# How to sum $\sum_{k=1}^{n}n^2$ WITHOUT induction? [duplicate]

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Is there any way to prove that: $$1^2+2^2+3^2+\ldots +n^2=\frac{n(n+1)(2n+1)}{6}$$ but WITHOUT using mathematical induction? (I don't know, maybe through some creative graphical demonstration?)

## marked as duplicate by PSPACEhard, Dietrich Burde, Juniven, projectilemotion, Simply Beautiful ArtMar 24 '17 at 11:21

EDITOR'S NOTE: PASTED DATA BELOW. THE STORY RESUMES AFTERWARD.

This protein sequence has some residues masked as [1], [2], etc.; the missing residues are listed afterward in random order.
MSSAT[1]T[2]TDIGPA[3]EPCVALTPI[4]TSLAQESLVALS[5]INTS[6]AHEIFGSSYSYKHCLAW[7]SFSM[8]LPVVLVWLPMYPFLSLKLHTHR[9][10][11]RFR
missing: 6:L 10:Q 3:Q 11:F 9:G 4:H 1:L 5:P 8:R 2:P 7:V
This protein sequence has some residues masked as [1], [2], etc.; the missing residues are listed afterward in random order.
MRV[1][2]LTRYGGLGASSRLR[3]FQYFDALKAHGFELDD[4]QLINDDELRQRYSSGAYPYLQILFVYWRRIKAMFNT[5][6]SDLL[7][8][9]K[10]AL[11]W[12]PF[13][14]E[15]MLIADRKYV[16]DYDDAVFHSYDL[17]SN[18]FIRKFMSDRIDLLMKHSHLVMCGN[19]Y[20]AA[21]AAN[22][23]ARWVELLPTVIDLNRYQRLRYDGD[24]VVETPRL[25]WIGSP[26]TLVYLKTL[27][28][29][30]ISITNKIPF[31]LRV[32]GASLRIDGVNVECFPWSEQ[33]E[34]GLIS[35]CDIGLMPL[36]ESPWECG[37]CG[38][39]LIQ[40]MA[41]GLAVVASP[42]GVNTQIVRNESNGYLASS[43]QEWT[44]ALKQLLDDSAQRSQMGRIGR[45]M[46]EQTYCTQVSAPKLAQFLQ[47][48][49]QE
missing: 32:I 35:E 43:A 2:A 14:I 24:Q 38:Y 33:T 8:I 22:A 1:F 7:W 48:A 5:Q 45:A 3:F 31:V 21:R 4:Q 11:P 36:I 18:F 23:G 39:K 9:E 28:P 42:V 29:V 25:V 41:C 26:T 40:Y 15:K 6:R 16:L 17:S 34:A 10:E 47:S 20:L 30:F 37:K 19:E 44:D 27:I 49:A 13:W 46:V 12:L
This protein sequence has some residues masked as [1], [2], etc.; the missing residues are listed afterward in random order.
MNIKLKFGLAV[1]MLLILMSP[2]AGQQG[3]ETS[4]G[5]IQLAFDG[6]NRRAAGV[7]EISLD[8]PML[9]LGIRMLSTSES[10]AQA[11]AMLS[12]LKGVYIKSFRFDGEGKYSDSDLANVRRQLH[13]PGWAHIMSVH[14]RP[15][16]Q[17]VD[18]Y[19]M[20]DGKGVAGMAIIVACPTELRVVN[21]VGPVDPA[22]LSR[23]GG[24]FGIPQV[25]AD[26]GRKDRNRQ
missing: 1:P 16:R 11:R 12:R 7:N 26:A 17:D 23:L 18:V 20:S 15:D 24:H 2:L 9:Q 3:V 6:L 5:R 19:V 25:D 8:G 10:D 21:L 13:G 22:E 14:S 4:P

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• $f(n) = \frac{n(n+1)(2n+1)}{6}, f(n)-f(n-1) = n^2, f(0) = 0$ – reuns Mar 24 '17 at 11:08

## 2 Answers

Yes, there is a graphic proof by Man-Keung Siu, appeared in: Mathematics Magazine March, 1984

• This is very elegant. – mlc Mar 24 '17 at 11:07

The answer is a polynomial of the third degree because the first order finite difference of a polynomial is a polynomial of one degree lower.

This polynomial is obtained by Lagrangian interpolation on the points $(0,0),(1,1),(2,5)$ and $(3,14)$. As there is no independent term, you make is slightly easier by interpolating $P(n)/n$ on $(1,1),(2,5/2)$ and $(3,14/3)$.